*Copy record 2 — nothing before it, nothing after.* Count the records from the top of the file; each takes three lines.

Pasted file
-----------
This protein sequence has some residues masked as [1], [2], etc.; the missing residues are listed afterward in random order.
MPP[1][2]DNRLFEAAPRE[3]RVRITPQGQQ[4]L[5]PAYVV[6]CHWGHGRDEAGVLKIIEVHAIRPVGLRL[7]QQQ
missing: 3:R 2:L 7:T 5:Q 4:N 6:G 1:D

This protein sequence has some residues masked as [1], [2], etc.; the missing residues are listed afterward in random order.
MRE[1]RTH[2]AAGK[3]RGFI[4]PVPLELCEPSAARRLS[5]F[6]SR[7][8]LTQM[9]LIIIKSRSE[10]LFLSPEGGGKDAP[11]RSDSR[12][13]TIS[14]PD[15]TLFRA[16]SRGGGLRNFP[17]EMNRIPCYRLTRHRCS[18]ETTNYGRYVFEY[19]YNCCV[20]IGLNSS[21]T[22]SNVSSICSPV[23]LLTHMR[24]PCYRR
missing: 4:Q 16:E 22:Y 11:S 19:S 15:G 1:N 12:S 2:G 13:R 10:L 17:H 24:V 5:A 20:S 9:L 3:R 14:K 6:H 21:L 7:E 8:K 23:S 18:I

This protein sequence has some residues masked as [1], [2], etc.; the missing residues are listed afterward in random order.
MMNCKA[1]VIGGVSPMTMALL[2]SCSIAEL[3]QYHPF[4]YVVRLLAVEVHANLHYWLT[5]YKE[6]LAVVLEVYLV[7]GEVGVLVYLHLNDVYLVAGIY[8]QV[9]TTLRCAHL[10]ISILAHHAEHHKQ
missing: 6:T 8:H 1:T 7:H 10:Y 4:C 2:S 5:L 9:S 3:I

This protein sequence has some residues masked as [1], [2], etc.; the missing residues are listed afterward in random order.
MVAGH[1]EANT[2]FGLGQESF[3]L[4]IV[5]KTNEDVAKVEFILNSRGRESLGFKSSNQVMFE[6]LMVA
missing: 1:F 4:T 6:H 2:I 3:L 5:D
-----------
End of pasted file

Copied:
This protein sequence has some residues masked as [1], [2], etc.; the missing residues are listed afterward in random order.
MRE[1]RTH[2]AAGK[3]RGFI[4]PVPLELCEPSAARRLS[5]F[6]SR[7][8]LTQM[9]LIIIKSRSE[10]LFLSPEGGGKDAP[11]RSDSR[12][13]TIS[14]PD[15]TLFRA[16]SRGGGLRNFP[17]EMNRIPCYRLTRHRCS[18]ETTNYGRYVFEY[19]YNCCV[20]IGLNSS[21]T[22]SNVSSICSPV[23]LLTHMR[24]PCYRR
missing: 4:Q 16:E 22:Y 11:S 19:S 15:G 1:N 12:S 2:G 13:R 10:L 17:H 24:V 5:A 20:S 9:L 3:R 14:K 6:H 21:L 7:E 8:K 23:S 18:I